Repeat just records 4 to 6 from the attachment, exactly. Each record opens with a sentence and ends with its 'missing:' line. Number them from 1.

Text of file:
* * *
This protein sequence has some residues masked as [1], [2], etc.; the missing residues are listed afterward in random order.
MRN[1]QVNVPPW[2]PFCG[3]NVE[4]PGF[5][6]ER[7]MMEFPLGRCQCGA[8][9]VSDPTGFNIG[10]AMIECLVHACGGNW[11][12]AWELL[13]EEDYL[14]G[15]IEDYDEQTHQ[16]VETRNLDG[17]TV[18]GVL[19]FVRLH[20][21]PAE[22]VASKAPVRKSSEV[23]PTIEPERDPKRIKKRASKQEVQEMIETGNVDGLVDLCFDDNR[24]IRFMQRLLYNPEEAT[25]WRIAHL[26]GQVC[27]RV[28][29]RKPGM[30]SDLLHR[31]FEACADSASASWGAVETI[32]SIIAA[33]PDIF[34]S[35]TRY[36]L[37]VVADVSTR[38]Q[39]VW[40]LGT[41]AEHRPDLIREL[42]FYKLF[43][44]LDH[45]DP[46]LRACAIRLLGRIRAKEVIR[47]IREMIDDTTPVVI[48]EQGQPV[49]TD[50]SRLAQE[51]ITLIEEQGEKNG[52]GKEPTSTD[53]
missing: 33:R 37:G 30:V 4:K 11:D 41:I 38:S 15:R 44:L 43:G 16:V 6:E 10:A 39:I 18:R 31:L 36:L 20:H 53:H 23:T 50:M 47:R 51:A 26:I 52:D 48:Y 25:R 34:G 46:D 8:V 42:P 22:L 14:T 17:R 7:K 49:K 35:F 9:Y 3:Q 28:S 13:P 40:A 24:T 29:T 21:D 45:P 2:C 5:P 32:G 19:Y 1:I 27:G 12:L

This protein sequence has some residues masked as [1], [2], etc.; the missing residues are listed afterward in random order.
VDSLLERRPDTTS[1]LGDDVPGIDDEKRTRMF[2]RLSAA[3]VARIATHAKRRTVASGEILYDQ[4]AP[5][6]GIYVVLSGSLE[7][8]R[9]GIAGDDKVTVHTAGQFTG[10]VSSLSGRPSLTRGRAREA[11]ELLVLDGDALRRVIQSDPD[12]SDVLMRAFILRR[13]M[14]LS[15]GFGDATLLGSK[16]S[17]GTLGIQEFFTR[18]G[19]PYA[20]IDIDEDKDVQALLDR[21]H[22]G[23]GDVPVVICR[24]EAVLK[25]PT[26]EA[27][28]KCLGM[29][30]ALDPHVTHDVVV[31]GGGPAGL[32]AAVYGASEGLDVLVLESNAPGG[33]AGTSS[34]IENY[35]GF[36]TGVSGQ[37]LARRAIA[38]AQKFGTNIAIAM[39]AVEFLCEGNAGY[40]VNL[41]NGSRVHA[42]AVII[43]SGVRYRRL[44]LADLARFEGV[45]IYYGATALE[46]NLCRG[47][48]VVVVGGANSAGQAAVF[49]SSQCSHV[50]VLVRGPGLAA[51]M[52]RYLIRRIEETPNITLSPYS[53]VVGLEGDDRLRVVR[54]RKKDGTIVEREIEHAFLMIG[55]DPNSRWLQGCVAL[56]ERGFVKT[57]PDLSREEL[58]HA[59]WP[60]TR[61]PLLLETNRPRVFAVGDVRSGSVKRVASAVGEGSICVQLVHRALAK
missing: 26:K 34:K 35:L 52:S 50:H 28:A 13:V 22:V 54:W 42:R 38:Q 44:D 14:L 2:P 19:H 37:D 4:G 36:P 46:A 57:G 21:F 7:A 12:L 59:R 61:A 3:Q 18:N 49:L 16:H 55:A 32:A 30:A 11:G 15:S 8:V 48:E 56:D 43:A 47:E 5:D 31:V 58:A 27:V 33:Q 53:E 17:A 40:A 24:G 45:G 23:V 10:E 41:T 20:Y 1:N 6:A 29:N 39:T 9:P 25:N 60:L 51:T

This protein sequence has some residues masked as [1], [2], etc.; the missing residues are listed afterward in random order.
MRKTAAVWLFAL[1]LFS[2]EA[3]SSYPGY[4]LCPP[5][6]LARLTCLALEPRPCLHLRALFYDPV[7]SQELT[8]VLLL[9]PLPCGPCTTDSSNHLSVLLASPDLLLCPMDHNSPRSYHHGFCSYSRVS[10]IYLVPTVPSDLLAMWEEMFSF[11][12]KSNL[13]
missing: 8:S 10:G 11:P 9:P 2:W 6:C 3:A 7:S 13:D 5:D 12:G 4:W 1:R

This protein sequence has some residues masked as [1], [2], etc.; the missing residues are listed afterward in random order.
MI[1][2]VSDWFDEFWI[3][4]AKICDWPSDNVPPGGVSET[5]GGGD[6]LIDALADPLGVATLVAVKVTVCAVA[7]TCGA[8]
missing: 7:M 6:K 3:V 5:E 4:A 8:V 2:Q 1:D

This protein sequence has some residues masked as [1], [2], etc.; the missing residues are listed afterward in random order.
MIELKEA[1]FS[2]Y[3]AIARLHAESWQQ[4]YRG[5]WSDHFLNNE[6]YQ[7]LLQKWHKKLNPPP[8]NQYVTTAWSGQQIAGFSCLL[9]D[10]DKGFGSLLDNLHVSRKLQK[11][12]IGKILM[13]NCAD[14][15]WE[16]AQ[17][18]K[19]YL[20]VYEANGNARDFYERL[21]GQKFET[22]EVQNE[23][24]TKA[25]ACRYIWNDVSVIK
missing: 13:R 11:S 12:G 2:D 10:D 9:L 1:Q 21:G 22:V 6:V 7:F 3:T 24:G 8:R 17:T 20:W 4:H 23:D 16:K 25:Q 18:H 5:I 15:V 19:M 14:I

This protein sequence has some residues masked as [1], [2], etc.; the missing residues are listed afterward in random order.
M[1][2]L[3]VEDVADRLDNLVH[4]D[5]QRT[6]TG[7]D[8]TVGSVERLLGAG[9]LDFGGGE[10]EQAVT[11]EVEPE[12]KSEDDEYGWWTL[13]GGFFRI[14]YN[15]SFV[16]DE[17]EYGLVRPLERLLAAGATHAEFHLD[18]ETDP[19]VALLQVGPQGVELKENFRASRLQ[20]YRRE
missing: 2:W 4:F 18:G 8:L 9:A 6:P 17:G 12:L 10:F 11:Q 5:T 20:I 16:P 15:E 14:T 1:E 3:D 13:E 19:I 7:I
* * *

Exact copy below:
This protein sequence has some residues masked as [1], [2], etc.; the missing residues are listed afterward in random order.
MI[1][2]VSDWFDEFWI[3][4]AKICDWPSDNVPPGGVSET[5]GGGD[6]LIDALADPLGVATLVAVKVTVCAVA[7]TCGA[8]
missing: 7:M 6:K 3:V 5:E 4:A 8:V 2:Q 1:D

This protein sequence has some residues masked as [1], [2], etc.; the missing residues are listed afterward in random order.
MIELKEA[1]FS[2]Y[3]AIARLHAESWQQ[4]YRG[5]WSDHFLNNE[6]YQ[7]LLQKWHKKLNPPP[8]NQYVTTAWSGQQIAGFSCLL[9]D[10]DKGFGSLLDNLHVSRKLQK[11][12]IGKILM[13]NCAD[14][15]WE[16]AQ[17][18]K[19]YL[20]VYEANGNARDFYERL[21]GQKFET[22]EVQNE[23][24]TKA[25]ACRYIWNDVSVIK
missing: 13:R 11:S 12:G 2:D 10:D 9:L 1:Q 21:G 22:V 6:V 7:F 3:T 24:G 8:R 17:T 20:W 4:H 23:D 16:K 25:Q 18:H 5:I 15:V 19:M 14:I

This protein sequence has some residues masked as [1], [2], etc.; the missing residues are listed afterward in random order.
M[1][2]L[3]VEDVADRLDNLVH[4]D[5]QRT[6]TG[7]D[8]TVGSVERLLGAG[9]LDFGGGE[10]EQAVT[11]EVEPE[12]KSEDDEYGWWTL[13]GGFFRI[14]YN[15]SFV[16]DE[17]EYGLVRPLERLLAAGATHAEFHLD[18]ETDP[19]VALLQVGPQGVELKENFRASRLQ[20]YRRE
missing: 2:W 4:F 18:G 8:L 9:A 6:P 17:G 12:L 10:F 11:Q 5:T 20:I 16:P 15:E 14:T 1:E 3:D 13:E 19:I 7:I